, Volume 114, Issue 3, pp 407-414

Concentration and distribution of heavy metals in tissues of two cephalopods, Eledone cirrhosa and Sepia officinalis, from the French coast of the English Channel

Rent the article at a discount

Rent now

* Final gross prices may vary according to local VAT.

Get Access


The concentrations of 11 heavy metals (Ag, Cd, Co, Cr, Cu, Fe, Mn, Ni, Pb, V and Zn) were measured in the tissues (digestive gland, branchial hearts, gills, digestive tract, kidney, genital tract, muscle, skin, shell) of the two cephalopods Eledone cirrhosa (d'Orb.) and Sepia officinalis (L.) collected from the French coast of the English Channel in October 1987. The tissues of both species displayed a similar pattern of heavy-metal accumulation: the digestive gland, branchial hearts and kidney were the major sites of concentration for all 11 metals; the digestive gland accumulated silver, cadmium, cobalt, copper, iron, lead and zinc, the branchial hearts high concentrations of copper, nickel and vanadium, and the kidney high concentrations of manganese, nickel and lead. The digestive gland, which constituted 6 to 10% of the whole-animal tissue, contained >80% of the total body burden of Ag, Cd and Co and from 40 to 80% of the total body burden of the other metals. The ratios between heavy metal concentrations in the digestive gland and those in the muscle separated the elements into three groups, those with a ratio ≤10 (Cr, Mn, Ni, Pb, V, Zn), those with a ratio >10 to <50 (Co, Cu, Fe), and those with a ratio ≥50 (Ag, Cd). The digestive gland of cephalopods (carnivorous molluscs whose age can be easily calculated with great accuracy) would seem to constitute a good potential indicator of heavy metal concentrations in the marine environment.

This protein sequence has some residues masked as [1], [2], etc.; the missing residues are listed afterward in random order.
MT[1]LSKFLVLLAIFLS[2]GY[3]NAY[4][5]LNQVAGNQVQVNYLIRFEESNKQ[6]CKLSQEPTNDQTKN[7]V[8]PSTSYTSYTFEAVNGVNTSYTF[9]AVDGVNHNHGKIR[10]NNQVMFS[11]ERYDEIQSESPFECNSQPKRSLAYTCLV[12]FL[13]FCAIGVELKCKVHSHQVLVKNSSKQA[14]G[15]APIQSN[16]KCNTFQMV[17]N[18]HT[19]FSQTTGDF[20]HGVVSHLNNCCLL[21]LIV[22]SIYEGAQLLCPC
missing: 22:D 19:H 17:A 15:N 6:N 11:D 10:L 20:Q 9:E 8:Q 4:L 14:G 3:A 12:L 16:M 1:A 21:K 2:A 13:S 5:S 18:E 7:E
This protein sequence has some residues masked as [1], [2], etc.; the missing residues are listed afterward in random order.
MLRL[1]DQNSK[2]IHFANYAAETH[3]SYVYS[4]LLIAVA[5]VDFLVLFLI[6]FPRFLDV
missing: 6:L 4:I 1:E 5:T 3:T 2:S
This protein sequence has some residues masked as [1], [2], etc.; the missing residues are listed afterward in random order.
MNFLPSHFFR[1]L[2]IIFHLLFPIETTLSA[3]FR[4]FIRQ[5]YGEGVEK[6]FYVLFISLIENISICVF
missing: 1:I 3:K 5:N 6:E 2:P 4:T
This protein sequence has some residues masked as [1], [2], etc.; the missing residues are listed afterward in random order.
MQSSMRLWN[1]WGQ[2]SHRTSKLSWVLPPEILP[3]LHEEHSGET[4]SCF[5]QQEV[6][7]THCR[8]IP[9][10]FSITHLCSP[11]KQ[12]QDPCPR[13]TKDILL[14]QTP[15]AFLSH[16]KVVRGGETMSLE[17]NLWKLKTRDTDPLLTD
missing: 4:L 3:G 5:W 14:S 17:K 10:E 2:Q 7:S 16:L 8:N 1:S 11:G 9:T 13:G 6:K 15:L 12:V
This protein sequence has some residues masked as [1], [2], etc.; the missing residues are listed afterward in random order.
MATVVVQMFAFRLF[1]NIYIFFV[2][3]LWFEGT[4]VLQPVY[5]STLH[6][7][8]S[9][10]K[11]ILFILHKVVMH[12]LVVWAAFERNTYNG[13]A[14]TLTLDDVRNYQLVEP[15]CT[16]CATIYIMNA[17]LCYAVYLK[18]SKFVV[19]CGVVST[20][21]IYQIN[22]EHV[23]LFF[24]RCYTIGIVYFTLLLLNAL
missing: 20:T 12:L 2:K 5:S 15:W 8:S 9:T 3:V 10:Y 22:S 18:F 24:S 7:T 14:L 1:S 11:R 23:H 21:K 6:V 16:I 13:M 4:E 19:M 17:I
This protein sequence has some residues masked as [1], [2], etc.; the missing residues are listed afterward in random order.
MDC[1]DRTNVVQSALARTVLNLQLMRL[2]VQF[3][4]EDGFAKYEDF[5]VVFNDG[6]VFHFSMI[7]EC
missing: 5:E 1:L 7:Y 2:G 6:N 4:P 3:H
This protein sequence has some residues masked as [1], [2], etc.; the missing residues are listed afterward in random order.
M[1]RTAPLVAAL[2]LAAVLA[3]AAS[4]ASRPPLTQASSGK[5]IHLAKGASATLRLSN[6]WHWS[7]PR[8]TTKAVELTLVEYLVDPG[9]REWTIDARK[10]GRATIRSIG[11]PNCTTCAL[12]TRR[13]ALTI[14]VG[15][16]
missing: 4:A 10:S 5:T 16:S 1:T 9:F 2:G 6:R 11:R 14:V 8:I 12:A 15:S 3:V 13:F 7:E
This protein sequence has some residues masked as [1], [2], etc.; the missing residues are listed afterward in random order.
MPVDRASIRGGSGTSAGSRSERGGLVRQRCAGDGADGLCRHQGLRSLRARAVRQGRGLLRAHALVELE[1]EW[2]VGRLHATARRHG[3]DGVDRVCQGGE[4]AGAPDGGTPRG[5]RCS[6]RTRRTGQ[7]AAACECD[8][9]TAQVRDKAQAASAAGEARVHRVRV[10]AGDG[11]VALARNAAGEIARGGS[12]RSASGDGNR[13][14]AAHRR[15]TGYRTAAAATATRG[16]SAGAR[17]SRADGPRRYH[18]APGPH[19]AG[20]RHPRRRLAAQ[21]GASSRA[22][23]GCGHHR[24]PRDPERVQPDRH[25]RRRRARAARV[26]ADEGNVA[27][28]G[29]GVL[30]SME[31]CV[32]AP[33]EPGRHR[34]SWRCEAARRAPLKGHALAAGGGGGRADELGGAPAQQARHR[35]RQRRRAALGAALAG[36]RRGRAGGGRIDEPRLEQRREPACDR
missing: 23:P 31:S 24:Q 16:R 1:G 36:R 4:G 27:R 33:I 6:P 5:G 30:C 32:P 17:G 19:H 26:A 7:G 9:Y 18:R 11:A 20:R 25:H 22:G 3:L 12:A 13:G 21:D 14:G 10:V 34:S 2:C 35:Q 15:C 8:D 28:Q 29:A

Communicated by J. M. Pérès, Marseille